Today I was reminiscing about a trip to Paris four years ago with a couple of good friends, for some reason.
As I was looking at the photos, I found a couple of snapshots I took of the Hermes Museum, which I thought I’d share with you.
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FOR PRIVATE VIEWING ONLY
The Hermes Museum is not open to the public and it’s not quite a museum in the traditional sense since it’s just a series of rooms with all kinds of interesting items in it.
But it’s an incredibly fascinating collection that allows you a glimpse of a life of privilege and refinement over the centuries.
SPECIAL ACCESS TO A SPECIAL COLLECTION
Visiting this museum is usually only possible if you know someone at Hermes in Paris and make arrangements in advance — which is what I did, securing entry to this very private display for myself and some friends who had joined my trip from Manila.
It was our second trip together to Paris in four months, and we were doing Paris the Travelife way, after all.
Luckily, we were staying at an apartment just a few blocks from the Hermes flagship store in Paris — fondly nicknamed The Mothership by Hermes fanatics around the world — so on the appointed day, we just walked over from our apartment to Hermes.
As it’s not really accessible to the public, we didn’t even enter the museum from the store.
Instead, we were asked to go to the side entrance which is also used by Hermes executives and staff.
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HORSE STUFF BEFORE BAGS
We were first shown the Hermes workshop for saddles on top of the store.
Yes, Hermes is now a global ultra-luxury brand but on top of its main shop, it still makes saddles in an airy workshop manned by a leather craftsman with over 30 years of experience and a handful of apprentices.
A miniature carriage owned by the Hermes family
A SADDLE FOR ROYALTY
The master craftsman was hard at work on a beautiful saddle when we walked in.
I’m not a horse person, but even I could appreciate the beauty of this piece of leather.
We asked the price in euros and it was in the high five-digits. Someone whispered that it was going to a member of a Middle Eastern royal family.
From there, a lady took us up an elevator and then down a small staircase where we waited in front of a closed door.
This was the Hermes museum which many designers and dignitaries visit when in Paris, including Princess Diana, not long before her death.
A BEAUTIFUL BOUDOIR
After a few minutes, another lady came in and opened the door using a tangle of antique-looking keys.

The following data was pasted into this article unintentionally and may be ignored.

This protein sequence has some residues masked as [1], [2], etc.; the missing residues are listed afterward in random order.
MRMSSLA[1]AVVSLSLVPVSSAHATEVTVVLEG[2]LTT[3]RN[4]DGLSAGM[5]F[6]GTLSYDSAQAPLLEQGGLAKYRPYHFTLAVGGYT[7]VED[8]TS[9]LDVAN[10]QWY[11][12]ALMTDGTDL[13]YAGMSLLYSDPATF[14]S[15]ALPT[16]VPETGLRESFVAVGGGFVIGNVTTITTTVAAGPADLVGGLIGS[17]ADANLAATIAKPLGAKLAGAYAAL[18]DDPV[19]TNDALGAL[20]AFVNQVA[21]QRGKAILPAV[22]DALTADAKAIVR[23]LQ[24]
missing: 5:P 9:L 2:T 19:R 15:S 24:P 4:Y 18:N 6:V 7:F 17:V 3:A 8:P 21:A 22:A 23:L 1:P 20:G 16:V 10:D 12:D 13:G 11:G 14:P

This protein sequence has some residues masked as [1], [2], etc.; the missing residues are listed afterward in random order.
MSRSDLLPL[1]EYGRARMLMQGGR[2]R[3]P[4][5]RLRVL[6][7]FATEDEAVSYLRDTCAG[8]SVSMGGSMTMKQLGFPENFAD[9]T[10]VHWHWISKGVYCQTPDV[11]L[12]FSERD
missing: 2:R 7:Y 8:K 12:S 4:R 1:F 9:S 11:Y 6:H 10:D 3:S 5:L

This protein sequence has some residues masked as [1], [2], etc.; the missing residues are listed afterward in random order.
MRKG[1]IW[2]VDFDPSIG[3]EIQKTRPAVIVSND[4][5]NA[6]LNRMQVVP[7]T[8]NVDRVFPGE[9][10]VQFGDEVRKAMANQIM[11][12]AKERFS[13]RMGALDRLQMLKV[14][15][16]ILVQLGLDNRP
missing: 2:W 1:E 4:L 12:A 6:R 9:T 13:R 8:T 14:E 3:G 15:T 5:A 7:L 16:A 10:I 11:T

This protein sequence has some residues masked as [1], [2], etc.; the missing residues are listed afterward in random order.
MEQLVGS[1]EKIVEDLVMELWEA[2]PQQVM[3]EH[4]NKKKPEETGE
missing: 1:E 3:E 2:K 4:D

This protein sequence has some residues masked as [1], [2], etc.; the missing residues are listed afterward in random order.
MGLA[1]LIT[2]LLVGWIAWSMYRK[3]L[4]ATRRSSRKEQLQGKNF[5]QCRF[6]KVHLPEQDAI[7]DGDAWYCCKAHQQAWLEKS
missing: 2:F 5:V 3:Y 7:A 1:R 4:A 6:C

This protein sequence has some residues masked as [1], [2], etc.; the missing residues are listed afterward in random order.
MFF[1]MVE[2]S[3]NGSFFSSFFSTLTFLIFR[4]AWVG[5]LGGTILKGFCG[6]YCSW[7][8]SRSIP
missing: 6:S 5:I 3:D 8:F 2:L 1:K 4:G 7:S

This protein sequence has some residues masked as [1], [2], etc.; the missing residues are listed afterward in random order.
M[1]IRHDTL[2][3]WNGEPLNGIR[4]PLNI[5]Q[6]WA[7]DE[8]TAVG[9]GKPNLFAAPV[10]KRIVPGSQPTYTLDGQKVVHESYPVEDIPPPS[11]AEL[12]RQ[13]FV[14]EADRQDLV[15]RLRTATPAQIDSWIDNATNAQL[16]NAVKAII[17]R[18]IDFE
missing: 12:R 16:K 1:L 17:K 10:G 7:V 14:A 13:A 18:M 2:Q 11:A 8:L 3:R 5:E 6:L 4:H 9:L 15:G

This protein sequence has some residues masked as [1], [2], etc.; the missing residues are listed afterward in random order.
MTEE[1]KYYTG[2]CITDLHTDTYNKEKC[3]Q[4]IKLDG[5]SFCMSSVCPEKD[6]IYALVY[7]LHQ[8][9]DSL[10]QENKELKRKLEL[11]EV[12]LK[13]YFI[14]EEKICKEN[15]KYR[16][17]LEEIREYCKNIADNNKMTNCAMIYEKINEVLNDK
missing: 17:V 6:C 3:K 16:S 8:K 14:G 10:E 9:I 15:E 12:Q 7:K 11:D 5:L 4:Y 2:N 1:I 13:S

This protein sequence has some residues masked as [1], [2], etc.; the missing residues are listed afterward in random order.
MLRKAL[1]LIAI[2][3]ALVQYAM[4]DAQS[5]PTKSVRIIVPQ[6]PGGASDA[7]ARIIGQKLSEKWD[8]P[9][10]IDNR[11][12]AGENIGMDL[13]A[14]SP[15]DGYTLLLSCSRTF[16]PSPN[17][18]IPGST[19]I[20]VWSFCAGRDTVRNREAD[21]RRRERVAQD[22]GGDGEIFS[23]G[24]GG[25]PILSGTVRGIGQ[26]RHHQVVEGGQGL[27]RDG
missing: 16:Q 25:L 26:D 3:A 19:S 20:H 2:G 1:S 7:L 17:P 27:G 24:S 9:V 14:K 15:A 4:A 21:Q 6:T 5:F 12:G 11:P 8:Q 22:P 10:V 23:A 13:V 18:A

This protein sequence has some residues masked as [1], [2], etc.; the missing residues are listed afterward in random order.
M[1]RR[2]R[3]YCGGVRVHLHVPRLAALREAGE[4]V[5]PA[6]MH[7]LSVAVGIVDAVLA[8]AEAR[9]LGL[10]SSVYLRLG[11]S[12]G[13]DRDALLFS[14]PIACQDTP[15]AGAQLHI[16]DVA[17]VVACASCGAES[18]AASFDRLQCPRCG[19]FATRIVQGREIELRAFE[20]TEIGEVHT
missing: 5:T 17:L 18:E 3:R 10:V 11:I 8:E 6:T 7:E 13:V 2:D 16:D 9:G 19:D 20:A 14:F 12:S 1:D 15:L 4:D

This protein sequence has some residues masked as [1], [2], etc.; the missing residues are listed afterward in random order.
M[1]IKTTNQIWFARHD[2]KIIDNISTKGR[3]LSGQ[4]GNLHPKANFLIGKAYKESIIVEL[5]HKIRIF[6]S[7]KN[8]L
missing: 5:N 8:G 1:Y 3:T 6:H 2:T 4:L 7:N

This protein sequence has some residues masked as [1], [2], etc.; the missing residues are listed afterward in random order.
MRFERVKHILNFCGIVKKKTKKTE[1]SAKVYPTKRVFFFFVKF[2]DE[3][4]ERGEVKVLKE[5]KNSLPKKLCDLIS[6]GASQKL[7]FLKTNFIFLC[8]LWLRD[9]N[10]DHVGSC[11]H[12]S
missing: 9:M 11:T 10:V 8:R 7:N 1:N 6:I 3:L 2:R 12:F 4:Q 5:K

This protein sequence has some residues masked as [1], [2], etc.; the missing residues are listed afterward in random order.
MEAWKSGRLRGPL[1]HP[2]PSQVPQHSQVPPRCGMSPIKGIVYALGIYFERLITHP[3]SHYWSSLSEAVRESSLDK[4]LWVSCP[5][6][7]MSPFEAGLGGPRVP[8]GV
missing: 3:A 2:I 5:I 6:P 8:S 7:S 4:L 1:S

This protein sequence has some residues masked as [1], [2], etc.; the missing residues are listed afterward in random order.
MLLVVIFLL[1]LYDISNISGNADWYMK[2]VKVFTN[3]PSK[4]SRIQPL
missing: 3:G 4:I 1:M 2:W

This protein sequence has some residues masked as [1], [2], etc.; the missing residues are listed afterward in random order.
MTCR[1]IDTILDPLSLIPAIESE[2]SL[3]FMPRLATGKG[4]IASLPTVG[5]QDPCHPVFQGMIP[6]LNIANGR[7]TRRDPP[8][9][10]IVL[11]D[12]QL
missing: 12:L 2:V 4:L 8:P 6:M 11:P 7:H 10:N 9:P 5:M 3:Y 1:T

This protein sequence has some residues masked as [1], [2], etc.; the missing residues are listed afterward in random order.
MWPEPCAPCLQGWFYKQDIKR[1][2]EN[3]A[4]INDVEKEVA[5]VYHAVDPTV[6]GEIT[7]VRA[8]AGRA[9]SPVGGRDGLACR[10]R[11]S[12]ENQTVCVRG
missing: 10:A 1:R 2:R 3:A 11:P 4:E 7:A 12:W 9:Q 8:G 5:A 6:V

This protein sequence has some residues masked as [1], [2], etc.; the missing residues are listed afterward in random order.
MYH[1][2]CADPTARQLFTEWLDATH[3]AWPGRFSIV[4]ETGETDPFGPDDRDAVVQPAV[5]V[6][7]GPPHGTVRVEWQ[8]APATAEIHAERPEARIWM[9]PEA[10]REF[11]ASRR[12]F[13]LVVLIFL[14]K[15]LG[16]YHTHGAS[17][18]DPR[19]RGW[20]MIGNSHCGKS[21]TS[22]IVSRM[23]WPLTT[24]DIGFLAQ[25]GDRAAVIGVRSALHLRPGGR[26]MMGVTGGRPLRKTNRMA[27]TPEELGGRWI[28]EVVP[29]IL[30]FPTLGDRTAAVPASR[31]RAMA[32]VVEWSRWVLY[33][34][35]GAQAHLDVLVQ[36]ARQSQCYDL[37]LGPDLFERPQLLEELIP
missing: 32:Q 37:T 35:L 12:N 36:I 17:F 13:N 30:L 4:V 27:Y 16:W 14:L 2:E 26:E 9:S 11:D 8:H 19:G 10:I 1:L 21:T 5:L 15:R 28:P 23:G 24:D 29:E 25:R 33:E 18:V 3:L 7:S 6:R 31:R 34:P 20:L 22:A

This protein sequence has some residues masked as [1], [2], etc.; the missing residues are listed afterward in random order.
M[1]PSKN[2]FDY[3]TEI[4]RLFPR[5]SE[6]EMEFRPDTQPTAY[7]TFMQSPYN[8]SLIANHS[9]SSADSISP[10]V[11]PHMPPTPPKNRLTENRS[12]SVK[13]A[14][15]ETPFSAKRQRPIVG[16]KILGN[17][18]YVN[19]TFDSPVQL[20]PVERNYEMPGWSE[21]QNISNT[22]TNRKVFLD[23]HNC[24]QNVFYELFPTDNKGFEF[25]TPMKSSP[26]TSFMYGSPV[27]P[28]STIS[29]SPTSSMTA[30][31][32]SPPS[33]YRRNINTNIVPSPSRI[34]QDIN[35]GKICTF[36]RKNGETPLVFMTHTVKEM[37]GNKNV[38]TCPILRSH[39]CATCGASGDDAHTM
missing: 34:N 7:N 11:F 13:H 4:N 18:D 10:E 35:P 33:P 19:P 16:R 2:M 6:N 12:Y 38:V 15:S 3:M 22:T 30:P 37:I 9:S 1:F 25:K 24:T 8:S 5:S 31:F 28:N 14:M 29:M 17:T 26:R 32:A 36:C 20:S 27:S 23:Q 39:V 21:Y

MY FIRST IMPRESSION OF THIS VERY PRIVATE MUSEUM
When the door opened, my first impression of the Hermes museum was that of a storehouse of fine things.
There were clothes on dressmaker’s mannequins, bags perched on top of shelves, accessories laid out on tables, and all sorts of personal items strewn around casually as if the lady of the house had spent the day in her boudoir.
And now this boudoir was opened just for us, and we happily spent the morning here looking around unescorted for the most part.
“These are the personal possessions of different members of the Hermes family over the generations,” said our host, the museum curator.
She continued: “And some items come from the workshops themselves, or they were purchased by the Hermes family and used as inspiration for designs and products of Hermes.”
There were items from India, Europe, Africa, and the Middle East — but I didn’t spot anything really significant from Asia (apart from India).
Assorted military uniforms and medals
THE STORY OF
THE DUKE & DUCHESS OF WINDSOR
The most fascinating item in the whole collection was a little white wheelbarrow in the center of the room, that used to belong to the Duchess of Windsor who lived in exile in a lovely villa in the outskirts of Paris.
Apparently, both the Duke and Duchess of Windsor were great patrons of Hermes, and one day the Duke of Windsor had come into the store looking quite distraught.
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A MOST UNUSUAL BIRTHDAY PRESENT
“I need to find something for the Duchess’ birthday,” he had reportedly told the Hermes store manager, who he knew quite well. The manager then suggested, “What about a pair of gloves, sir?”
The duke reportedly responded: “What will she do with a pair of gloves? She’s got a whole wheelbarrow of them.”
The desk used by the founder of Hermes, complete with all his personal effects such as inkstands, stationery boxes and seals.
The quick-thinking Hermes sales lady then commissioned a little wheelbarrow as a present for the duchess, complete with little pull-out drawers for her to place her gloves in.
Since the duke had described her as having a wheelbarrow full of gloves, why not make her a wheelbarrow for her gloves? Both the Duke and Duchess of Windsor were reportedly very entertained by this novel gift.
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SERENDIPITY IN A WHEELBARROW
How did it come to be part of the Hermes collection? One day, it was put up for auction although I don’t think it was identified as belonging to the Duchess of Windsor when it was put up for sale.
This was long after both the Duke and the Duchess of Windsor had already passed away.